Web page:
August $ 9.097 $12.18 7.3%
September $ 5.077 $ 7.38 6.0%
October $ 1.845 $ 2.95 3.0%
* Includes day-ahead and hour-ahead procurement costs including self-provided MW (valued at MCP)
III. Out of Market Calls
Figure 1 below shows an estimate of total monthly Out-Of-Market (OOM) calls made in response to general
system shortages when all available market bids were exhausted. For October, 3,836 MWh were called
out-of-market to meet system conditions at a cost of $737,322.
Figure 2 compares actual OOM costs incurred due to general system shortages when all available market
bids were exhausted to the value of these OOM energy purchases at the ex-post price. Total OOM costs
averaged $192/MWh, compared to a value of this energy of $190/MWh at real time price.
Total OOM calls made in response to general system shortages over the period June 1, 2000 through
October 31, 2000 totaled 250.9 GWh at a total cost of $85.8 million. August 7 through August 31 was the
peak period for OOM calls, with approximately 125.5 GWh called at a cost of $31.6 million.
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Figure 1. Summary of Out-of-Market Purchases for General System Shortages
Avg. Hourly MW (Hours 12-19 Only)
350 Avg. MW Purchased
OOM (Hours 12-19 Only)
250 216 215
June 1 - June 30 July 1 - August 6 August 7 - August 31 Sept 1 - Sept 30 Oct 1 - Oct 31
Figure 2. Comparison of Out-of-Market Purchase Costs to Real Time Prices
$680 Avg. OOM Cost
$623 Avg. Ex Post Price
$300 $252 $245
June 1 - June 30 July 1 - August 6 August 7 - August 31 Sept 1 - Sept 30 Oct 1 - Oct 31
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IV. Inter-zonal Congestion Management Markets
Import and export congestion increased in October as compared to September, and was concentrated on fewer
paths. Path 15 (import) and Eldorado (import) congestion rates increased substantially for the month while COI
(export) and Sylmar (import) congestion rates dropped to zero. The following table summarizes congestion rates
and average congestion charges by branch group for the day-ahead market.
Day-Ahead Market – Congestion Summary for October 2000
Percentage Congestion by Period Average Congestion Charges ($/MW)
Peak Off peak All Hours Peak Off peak All Hours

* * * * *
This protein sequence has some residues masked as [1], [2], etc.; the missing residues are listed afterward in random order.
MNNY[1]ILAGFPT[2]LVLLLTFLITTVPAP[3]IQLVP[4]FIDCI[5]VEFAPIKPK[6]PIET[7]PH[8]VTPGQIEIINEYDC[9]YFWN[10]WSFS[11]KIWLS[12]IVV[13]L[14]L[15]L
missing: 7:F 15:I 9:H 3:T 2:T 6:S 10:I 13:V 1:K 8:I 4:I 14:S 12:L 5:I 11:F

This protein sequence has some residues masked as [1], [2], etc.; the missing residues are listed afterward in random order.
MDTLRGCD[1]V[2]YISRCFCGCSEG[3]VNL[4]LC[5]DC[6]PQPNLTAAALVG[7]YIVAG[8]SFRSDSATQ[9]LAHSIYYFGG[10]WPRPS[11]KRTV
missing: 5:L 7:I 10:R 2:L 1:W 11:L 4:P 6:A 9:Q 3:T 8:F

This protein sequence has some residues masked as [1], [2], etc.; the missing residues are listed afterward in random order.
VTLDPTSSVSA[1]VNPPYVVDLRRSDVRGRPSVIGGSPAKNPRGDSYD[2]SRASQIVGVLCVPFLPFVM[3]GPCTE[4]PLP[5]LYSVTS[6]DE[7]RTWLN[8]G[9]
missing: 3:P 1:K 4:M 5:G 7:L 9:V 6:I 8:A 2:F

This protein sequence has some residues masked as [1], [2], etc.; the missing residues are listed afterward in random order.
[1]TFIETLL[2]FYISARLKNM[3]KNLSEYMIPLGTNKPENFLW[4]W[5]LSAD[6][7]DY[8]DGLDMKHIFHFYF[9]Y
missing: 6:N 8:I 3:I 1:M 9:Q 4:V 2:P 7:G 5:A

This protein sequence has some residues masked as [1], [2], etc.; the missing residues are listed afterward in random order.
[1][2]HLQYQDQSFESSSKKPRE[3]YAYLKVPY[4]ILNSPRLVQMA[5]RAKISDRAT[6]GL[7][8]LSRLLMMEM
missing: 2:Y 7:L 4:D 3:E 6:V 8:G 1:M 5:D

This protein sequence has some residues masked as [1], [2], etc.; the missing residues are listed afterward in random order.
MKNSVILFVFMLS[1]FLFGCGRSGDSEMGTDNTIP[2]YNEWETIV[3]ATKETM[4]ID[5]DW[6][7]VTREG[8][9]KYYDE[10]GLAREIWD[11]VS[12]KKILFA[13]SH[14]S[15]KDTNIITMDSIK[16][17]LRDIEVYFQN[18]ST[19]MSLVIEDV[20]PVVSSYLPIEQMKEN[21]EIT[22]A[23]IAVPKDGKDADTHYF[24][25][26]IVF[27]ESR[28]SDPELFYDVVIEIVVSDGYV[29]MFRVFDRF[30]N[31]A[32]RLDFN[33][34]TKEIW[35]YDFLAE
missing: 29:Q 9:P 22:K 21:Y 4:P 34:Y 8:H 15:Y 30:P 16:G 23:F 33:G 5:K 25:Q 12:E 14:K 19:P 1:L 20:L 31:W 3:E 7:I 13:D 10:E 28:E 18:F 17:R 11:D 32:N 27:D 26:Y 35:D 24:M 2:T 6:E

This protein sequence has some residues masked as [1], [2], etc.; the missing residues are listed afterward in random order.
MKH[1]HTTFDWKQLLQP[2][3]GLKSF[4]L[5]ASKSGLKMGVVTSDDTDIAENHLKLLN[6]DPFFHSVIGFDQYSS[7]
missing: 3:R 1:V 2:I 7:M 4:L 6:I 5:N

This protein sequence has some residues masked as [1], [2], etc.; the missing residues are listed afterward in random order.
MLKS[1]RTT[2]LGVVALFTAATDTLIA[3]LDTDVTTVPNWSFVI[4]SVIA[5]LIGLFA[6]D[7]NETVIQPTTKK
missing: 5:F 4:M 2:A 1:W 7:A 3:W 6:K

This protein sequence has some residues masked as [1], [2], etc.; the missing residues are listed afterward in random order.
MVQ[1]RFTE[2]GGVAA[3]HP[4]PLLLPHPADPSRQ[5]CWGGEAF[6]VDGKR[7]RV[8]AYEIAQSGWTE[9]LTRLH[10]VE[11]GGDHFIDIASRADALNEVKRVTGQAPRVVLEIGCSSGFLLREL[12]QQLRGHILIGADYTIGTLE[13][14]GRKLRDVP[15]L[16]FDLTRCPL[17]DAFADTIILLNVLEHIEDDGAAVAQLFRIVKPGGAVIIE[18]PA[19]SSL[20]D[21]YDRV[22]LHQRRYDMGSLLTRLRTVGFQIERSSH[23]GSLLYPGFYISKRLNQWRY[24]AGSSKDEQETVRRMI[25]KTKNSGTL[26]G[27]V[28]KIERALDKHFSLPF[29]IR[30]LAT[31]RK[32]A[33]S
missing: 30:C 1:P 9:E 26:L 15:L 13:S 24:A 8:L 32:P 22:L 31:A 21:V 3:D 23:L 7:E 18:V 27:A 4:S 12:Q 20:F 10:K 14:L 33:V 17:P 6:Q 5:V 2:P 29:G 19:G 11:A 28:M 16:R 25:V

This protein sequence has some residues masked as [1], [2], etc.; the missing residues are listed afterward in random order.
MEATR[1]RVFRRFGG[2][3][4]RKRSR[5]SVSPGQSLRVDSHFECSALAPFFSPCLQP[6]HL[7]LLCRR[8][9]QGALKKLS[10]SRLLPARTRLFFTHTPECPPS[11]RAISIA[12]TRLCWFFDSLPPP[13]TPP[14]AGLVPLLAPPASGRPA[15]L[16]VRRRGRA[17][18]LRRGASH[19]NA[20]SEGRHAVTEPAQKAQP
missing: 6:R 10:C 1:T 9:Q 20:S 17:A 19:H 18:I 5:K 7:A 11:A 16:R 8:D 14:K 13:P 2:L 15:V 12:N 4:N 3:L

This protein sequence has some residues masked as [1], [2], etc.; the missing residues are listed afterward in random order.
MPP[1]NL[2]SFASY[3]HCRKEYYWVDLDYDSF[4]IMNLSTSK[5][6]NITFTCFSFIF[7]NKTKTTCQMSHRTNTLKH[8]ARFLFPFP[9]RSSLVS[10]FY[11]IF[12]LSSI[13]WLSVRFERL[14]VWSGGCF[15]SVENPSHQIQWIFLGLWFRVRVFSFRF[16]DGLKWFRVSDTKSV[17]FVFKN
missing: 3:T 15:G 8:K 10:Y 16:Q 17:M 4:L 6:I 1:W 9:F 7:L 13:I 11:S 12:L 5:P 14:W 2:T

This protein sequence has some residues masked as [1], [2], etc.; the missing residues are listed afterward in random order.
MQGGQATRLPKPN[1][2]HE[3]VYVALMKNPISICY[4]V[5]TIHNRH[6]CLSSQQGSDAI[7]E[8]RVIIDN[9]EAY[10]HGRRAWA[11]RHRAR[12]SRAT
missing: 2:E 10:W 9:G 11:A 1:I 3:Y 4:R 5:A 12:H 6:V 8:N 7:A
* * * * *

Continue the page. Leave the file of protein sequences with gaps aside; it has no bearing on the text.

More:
Path 15 (S-N) 58% 95% 70% $24.20 $23.02 $23.65
Eldorado (Import) 20% 46% 29% $22.20 $31.11 $27.01
NOB (Export) 13% 40% 22% $19.13 $23.98 $22.4
Palo Verde (Import) 13% 27% 17% $32.34 $25.74 $28.91
• The Path 26 N-S congestion rate decrease to only 1% in October compared to the 5% rate in September and
the 32% rate in August. Day-ahead congestion charges averaged $7.79/MW, down from $56.94/MW in
September and $73/MW in August.
• Total Path 15 congestion increased to 68% in October, up from 59% in September and 42% in August. All of
the congested hours were in the S-N direction. Of the congested hours, 77% were in the off-peak period.
Day-ahead congestion charges on Path 15 averaged $23.65/MW, a decrease from the September average
of $27.20/MW and the August average of $39.13/MW.
• Export congestion NOB increased for October to 22%, up from 12% in September and 17% in August. There
was no Import congestion on NOB.
• September import congestion on the southwest paths increased moderately with Palo Verde and Eldorado
experiencing congestion rates of 17% and 29%, respectively, up from the 11% and 19% rates experienced in
September and the 1% and 3% rates experienced in August. There were no other SW branch groups with
any significant day ahead congestion. Average congestion prices for Palo Verde and Eldorado were
$28.91/MW and $27.01/MW, respectively.
• Total congestion costs for October were about $28.7 million, a moderate increase over the September costs
of about $24 million, but up 60% from the $17.9 million experienced in October 1999. Path 15 incurred the
largest congestion costs with a total of $10.4 million.
V. Performance of the FTR Market in September 2000